When you boil it down, there are only two energy-related responses to Russia’s war on Ukraine. First, there’s a big push to find sources of crude oil, refined products, natural gas and NGLs to replace Russian supplies as quickly as possible. Second, governments on both sides of the Atlantic are scrambling to reaffirm and even expand commitments to lower-carbon energy sources to delink from Russian hydrocarbons as well as meet energy transition goals. Both raise the same question: How fast can the world bring online any new sources of energy on the scale needed? Policymakers would like to believe the answer can be found through the stroke of a legislative pen invoking aspirational language. No one doubts the power of that pen to create incentives or impediments. But the answer to that question is dictated by the realities of the physical world. In today’s RBN blog, we discuss the options for accelerating the availability of the minerals, metals and other materials needed to build the required machinery for the energy transition.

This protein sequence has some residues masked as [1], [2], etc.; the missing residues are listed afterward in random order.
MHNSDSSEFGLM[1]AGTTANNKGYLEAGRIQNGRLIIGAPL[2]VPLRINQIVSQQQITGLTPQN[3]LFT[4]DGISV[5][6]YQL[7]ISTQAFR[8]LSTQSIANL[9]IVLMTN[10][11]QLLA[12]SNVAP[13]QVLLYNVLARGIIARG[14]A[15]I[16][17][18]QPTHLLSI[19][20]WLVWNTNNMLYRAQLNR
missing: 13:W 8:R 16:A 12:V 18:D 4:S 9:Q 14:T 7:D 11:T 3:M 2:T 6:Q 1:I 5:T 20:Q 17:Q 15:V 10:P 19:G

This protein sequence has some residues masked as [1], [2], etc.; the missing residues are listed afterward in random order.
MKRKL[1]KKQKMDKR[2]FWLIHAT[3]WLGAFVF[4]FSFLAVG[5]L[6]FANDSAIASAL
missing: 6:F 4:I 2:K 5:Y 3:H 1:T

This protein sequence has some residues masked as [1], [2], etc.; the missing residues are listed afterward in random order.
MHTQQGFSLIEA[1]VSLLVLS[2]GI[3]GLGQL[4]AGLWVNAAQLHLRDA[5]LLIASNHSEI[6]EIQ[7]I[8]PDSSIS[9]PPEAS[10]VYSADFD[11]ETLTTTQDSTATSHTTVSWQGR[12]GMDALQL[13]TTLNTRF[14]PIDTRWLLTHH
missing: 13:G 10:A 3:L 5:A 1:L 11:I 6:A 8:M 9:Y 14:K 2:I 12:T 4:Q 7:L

As we said in Part 1, all the favored energy-transition technologies — solar, wind and batteries — require a lot more stuff to be mined, refined, fabricated and constructed to replace the same amount of energy provided by the hydrocarbon-based energy infrastructures that power the world today. In many cases, we’re talking about an unprecedented 3x to 70x increase over today’s use of not only a wide array of metals such as copper, nickel, aluminum, lithium and neodymium, but also a 10x jump in the use of basic materials such as steel, glass and concrete.
Mark P. Mills is a senior fellow at the Manhattan Institute; a partner in Cottonwood Venture Partners, an energy-tech venture fund.
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